Sunday, January 30, 2022

2 Poems: Experiments in Creativity for Fun, Not Profit

Ghosts playing chess in New York City
Poetry is a monetarily thankless pursuit.

This past weekend in 1845 the New York Evening Mirror published "The Raven" by Edgar Allan Poe. "It was a huge sensation," writes The Writer's Almanac. "Abraham Lincoln memorized it, and Elizabeth Barrett Browning wrote a fan letter to Poe. He was paid $9 for 'The Raven,' and it was extensively reprinted without his permission."

Yet as monetarily thankless pursuits go, I find poetry more rewarding than, say, sports betting (where seemingly all Internet advertising directed at me insists my interest should lie).

I must be the wrong demographic for poetry. I admire Emily-in-Paris Peyton Manning, and question the Caesars-Sportsbook Peyton Manning who shills for a business based on customers losing money.

Lately, I've stumbled upon poetry in unlikely places. Listening to music this past week, I'm been enchanted by Lin-Manuel Miranda's outstanding lyrics from Disney's "Encanto" and Taylor Swift and, an old favorite, Paul Simon.

"Miracle and Wonder," an audio book of recent Malcolm Gladwell interviews with Simon, examines the intriguing premise that there's a type of creativity that improves with age. Not to diminish the conceptual breakthroughs of young artists, another type of creativity requires experimentation over time based on an accumulation of knowledge. Writing earlier on this topic, Gladwell examines a study of how Picasso produced his greatest works at the beginning of his career, and Cezanne at the end.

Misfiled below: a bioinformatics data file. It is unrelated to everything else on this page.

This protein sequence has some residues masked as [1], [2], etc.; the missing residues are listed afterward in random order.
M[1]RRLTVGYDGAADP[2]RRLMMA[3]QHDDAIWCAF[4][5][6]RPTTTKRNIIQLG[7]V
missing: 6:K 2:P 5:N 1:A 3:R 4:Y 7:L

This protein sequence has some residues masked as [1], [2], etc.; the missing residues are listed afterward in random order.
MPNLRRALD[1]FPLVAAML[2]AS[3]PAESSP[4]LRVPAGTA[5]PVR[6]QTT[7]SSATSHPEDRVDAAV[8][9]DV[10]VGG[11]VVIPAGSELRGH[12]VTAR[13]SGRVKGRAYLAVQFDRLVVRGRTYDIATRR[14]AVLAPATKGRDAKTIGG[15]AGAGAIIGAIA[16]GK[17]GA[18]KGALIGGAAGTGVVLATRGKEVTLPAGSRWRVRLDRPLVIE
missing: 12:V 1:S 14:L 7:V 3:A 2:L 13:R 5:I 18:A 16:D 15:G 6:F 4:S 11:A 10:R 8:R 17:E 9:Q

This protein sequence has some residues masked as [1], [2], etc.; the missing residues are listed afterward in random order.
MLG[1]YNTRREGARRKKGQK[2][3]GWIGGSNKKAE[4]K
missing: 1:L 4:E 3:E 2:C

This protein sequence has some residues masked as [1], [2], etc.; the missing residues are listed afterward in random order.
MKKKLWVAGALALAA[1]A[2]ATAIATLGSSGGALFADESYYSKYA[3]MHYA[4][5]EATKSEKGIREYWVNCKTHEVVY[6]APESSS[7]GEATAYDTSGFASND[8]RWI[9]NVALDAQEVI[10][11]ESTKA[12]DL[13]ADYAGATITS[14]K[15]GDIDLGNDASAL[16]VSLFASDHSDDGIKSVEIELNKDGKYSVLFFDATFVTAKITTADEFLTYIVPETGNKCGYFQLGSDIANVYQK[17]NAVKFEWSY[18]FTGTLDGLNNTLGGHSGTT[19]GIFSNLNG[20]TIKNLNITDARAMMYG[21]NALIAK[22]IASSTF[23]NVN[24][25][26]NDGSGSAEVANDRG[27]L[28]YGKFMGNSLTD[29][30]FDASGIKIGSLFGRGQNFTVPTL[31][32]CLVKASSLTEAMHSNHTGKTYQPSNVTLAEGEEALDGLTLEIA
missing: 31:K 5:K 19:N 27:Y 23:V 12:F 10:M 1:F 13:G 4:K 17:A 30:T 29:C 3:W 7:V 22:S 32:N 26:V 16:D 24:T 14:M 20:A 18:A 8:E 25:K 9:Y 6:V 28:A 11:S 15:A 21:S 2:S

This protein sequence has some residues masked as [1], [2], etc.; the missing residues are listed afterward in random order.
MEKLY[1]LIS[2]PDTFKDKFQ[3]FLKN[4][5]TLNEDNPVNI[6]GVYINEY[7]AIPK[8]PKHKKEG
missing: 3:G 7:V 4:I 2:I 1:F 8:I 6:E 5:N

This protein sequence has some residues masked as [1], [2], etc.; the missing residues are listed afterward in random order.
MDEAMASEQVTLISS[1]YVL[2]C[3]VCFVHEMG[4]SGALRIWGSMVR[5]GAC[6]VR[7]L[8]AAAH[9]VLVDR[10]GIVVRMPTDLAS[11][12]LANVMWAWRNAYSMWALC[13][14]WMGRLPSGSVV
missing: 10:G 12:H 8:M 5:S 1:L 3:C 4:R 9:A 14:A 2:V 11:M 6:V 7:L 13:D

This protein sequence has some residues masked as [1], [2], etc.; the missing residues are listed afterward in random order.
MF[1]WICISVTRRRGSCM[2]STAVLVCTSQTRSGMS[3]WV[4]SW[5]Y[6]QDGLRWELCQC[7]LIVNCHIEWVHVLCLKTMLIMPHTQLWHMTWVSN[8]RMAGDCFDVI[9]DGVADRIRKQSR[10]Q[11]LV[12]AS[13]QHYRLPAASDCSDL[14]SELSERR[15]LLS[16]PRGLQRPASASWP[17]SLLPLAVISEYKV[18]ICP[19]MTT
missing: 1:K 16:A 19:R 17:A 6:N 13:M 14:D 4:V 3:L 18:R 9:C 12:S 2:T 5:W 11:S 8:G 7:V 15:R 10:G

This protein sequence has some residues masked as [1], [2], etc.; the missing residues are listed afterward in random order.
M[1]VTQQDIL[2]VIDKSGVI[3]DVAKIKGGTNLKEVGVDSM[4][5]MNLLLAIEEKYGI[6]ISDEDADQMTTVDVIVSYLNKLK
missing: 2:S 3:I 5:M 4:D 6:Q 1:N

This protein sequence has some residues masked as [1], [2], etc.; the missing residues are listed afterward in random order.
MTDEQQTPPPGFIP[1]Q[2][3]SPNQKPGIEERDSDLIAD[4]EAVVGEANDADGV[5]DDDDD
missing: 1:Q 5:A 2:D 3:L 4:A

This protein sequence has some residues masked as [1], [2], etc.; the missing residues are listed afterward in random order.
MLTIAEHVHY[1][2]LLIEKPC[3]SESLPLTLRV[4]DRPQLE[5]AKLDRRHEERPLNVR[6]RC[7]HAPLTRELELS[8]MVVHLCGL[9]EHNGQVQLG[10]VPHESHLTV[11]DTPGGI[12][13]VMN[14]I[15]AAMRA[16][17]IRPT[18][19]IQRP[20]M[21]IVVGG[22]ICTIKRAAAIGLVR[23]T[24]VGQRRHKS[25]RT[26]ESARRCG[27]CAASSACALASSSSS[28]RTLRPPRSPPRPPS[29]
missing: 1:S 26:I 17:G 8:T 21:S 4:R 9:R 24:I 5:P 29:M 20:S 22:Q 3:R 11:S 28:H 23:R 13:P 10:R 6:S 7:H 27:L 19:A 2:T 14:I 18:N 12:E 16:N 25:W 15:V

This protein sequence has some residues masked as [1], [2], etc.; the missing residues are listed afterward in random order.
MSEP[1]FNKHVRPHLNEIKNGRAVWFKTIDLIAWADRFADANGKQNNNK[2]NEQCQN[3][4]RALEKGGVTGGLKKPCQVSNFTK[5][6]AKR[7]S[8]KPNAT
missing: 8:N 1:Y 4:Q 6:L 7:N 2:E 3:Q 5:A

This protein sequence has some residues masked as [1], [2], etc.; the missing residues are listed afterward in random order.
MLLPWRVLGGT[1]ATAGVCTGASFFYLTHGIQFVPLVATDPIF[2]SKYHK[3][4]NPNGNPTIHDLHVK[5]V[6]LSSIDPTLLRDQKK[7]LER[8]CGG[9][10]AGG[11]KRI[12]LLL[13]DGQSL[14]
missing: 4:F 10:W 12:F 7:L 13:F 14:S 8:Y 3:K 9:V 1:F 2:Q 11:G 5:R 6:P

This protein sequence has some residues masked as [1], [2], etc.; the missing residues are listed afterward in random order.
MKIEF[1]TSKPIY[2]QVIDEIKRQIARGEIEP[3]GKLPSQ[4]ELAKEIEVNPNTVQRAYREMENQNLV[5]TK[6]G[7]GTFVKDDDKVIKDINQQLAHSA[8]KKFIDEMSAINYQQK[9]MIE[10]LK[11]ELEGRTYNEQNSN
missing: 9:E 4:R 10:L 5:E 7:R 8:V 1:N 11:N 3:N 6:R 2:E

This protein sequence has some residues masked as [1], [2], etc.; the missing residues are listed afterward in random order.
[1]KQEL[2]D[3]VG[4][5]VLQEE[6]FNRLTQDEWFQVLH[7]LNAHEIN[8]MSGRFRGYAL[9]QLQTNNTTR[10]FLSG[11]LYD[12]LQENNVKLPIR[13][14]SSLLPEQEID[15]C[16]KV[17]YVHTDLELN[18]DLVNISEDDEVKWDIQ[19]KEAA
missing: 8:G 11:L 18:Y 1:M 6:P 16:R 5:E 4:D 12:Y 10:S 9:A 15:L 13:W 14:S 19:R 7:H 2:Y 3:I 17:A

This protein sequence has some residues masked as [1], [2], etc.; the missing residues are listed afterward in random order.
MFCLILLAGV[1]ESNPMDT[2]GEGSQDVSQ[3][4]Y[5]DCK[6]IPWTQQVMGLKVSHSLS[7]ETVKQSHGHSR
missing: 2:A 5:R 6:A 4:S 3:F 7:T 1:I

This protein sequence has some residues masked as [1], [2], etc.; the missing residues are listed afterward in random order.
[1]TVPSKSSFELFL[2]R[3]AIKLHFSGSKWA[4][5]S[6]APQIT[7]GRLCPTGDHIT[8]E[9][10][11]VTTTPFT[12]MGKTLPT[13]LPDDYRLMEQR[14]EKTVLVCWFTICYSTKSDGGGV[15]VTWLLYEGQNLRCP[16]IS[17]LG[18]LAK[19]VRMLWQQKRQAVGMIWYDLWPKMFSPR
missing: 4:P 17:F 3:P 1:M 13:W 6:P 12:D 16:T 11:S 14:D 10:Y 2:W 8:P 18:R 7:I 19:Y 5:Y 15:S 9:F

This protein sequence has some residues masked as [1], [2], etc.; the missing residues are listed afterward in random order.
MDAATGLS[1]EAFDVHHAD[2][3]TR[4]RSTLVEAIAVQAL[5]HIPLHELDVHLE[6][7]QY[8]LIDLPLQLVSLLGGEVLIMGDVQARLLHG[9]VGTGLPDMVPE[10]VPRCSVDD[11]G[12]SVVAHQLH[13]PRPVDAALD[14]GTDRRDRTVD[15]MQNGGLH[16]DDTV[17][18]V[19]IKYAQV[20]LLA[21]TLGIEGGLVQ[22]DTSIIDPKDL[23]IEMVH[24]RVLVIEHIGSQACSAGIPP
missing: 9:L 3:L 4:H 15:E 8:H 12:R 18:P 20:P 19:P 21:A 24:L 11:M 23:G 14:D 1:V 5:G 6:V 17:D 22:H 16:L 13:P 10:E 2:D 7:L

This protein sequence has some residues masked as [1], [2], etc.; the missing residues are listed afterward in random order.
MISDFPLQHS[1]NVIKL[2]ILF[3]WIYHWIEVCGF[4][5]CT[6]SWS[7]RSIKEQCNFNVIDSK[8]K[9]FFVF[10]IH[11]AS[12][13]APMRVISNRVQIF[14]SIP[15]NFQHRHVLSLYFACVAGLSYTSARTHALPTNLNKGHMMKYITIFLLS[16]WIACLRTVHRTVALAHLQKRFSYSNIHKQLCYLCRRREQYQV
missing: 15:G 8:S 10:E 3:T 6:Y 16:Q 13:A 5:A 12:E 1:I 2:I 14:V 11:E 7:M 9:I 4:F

I write poems simply to try to contribute something. Steve Jobs once said that people express their appreciation to the rest of humanity by creating something of worth and putting it out there.

Below are two latest efforts I've submitted to poetry contests. Which I never win. I'm like Charlie Brown running to kick off with Lucy holding the football. I always wind up flat on my face, but then I'll try again next year, against my better judgement. Perhaps, with more experimentation, someday I will create something of value.

I revised the following poem based on a prompt from Paterson, NJ's poet laureate Talena Lachelle Queen. During a virtual poetry workshop earlier this month, she read the poem "On the Other Side of the Door" by the late Jeff Moss, best known as a composer and lyricist on "Sesame Street." It's largely a young adults' poem, beloved by educators -- and, hey, Taylor Swift even wrote a song with the same name.

It inspired me to write a few lines that improved a poem I had written last year, based on a photo I took at the height of the pandemic lockdown (the image posted at the top of this page). Here's my submission to the 2022 Allen Ginsberg Poetry Awards, sponsored by The Poetry Center at Passaic County Community College:

100 Words (Exactly) About Writing 


On a blank page, 

I can do I anything. 


I am bold. 

The way you always wanted me to be. 

And I can make you love me. 

And you would never leave.